Due to the power of suggestion and implicit learning, an AA member will internalize these messages not just on the explicit but also on the implicit level. This means that he or she is not fully aware of how much these suggestions in AA are really driving their thoughts, feelings, and behavior. Thus a person could attempt to argue that they can leave AA any time they want to and that they are not fearful to do so, yet due to unconscious or implicit processes, memories and biases, they really feel that they have little control over whether or not they leave the group due to these fear based messages. Yet they suppress this fear or use thought-stopping techniques in order not to face the fact that they really do not feel like they have a choice when it comes to staying in or leaving the group, as this would result in emotions and thoughts such as feeling a loss of control. These thought and feelings would then lead to cognitive dissonance surrounding the cult and their role in it, and since many feel that their survival depends on AA and other cults, this is not something that they allow themselves to deal with.
Because of the many fear based and thought-stopping statements and stories that are told in AA, it’s likely that most people in the program do not have as much choice over their membership as they would like to believe. Furthermore, thought-stopping, which is encouraged in AA in many ways, according to Hassan, can actually form a kind of addiction because the person does not have to deal with uncomfortable thoughts and actually feels quite good. However, this is a cult induced feeling. Hassan argues that because of this a person might even go through a detox upon leaving a cult because they have become addicted to thought-stopping. And who really wants to do that?
However, many argue that despite all of these problems that are inherit within AA, that because it helps millions of people to stay sober, that it is a positive force in our society. But at what cost? Is AA really a positive force in our world if it is using cult-like techniques to draw people into the program and keep them sober? And what about all of the other recovery programs that do not rely on these types of techniques? Do the means really justify the ends?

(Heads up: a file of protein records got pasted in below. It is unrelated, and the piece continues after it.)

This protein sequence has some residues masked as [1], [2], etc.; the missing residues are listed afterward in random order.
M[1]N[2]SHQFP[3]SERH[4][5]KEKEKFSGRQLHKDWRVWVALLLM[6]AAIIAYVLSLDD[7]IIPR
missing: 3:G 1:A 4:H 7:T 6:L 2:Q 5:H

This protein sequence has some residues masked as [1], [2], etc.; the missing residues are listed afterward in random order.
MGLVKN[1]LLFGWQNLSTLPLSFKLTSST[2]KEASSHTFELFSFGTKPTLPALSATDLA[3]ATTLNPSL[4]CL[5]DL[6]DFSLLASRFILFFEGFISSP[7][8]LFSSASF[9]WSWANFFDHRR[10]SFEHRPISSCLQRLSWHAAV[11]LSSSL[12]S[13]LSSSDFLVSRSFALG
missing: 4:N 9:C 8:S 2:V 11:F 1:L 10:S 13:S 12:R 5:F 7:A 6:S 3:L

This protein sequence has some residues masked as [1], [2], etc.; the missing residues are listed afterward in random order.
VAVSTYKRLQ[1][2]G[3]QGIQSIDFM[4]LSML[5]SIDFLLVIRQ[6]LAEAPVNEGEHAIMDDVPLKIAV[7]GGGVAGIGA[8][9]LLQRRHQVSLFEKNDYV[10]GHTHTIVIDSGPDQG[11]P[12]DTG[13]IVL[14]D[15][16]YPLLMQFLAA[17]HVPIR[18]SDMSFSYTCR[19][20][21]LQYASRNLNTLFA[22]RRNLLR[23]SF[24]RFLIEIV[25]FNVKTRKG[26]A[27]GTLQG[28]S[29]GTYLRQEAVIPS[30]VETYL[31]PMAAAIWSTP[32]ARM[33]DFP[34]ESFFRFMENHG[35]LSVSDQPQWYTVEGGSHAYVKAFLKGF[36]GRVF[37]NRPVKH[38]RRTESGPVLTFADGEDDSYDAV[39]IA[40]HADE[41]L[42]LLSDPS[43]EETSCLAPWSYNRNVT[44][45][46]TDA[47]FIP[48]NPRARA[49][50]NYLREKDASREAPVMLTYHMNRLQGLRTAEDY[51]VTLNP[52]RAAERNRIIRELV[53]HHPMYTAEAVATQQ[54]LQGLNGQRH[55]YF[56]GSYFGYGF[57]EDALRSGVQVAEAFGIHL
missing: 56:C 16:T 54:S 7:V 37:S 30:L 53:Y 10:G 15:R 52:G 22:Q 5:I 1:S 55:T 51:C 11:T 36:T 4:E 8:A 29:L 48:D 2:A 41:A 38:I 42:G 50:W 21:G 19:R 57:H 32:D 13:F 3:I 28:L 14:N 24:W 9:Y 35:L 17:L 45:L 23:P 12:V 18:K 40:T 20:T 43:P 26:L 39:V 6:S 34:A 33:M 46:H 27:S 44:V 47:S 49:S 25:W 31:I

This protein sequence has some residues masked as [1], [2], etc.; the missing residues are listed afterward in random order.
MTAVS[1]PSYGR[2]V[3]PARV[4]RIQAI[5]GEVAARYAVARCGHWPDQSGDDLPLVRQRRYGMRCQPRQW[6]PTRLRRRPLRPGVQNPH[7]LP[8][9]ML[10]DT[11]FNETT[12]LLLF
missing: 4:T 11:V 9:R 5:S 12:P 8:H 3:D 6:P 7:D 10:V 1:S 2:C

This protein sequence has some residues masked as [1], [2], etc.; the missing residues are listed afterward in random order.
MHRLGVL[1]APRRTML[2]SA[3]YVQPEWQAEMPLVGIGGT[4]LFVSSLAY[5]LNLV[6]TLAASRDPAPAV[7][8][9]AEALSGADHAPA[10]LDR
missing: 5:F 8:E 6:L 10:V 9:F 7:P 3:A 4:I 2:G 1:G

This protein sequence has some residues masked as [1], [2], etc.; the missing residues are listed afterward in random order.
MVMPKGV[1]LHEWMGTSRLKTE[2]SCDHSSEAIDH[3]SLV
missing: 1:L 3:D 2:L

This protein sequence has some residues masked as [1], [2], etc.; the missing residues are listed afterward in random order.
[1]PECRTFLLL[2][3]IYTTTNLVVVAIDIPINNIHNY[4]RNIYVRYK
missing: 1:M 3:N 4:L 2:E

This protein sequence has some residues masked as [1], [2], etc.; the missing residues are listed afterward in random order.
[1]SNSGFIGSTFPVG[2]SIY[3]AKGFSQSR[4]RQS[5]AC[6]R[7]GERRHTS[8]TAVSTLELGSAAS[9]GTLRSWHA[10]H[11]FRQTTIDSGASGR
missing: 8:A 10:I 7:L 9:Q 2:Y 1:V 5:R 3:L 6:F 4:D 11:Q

The truth is that members of most cults do feel that anything and everything that helps them reach their goal is justified, no matter how harmful or unethical it is. I’m guessing, then, that most AA members who read this will feel that everything I am describing is a means to and end, and possibly will even see the negative practices of AA as positive. Still, though, even if a member believes that these are positive, they cause harm to every member of the organization in numerous ways.
So when you think about what is really going on in AA, you begin to worry about what impact this will have on our world. Millions of people in our world today are part of an organization where free choice is limited and people are urged to become totally dependent on the group. They are urged not to think critically, and are presented with many phrases and platitudes that discourage free and critical thought. They are also told that using your intelligence is a threat to sobriety and are discouraged from feeling and expressing their emotions. Because of this, a significant portion of the world population is not living up to their potential due to their dependence on AA.
But what would happen if these millions of people were not under the influence of a cult and could actually think for themselves? What would that look like for our world? If these people were to leave AA and find other ways to stay sober that do not employ mind control (and there are many that are as successful and even more successful than AA), the world would be a much better place. As it stands now, though, AA is one of the biggest threats to the advancement of our world today.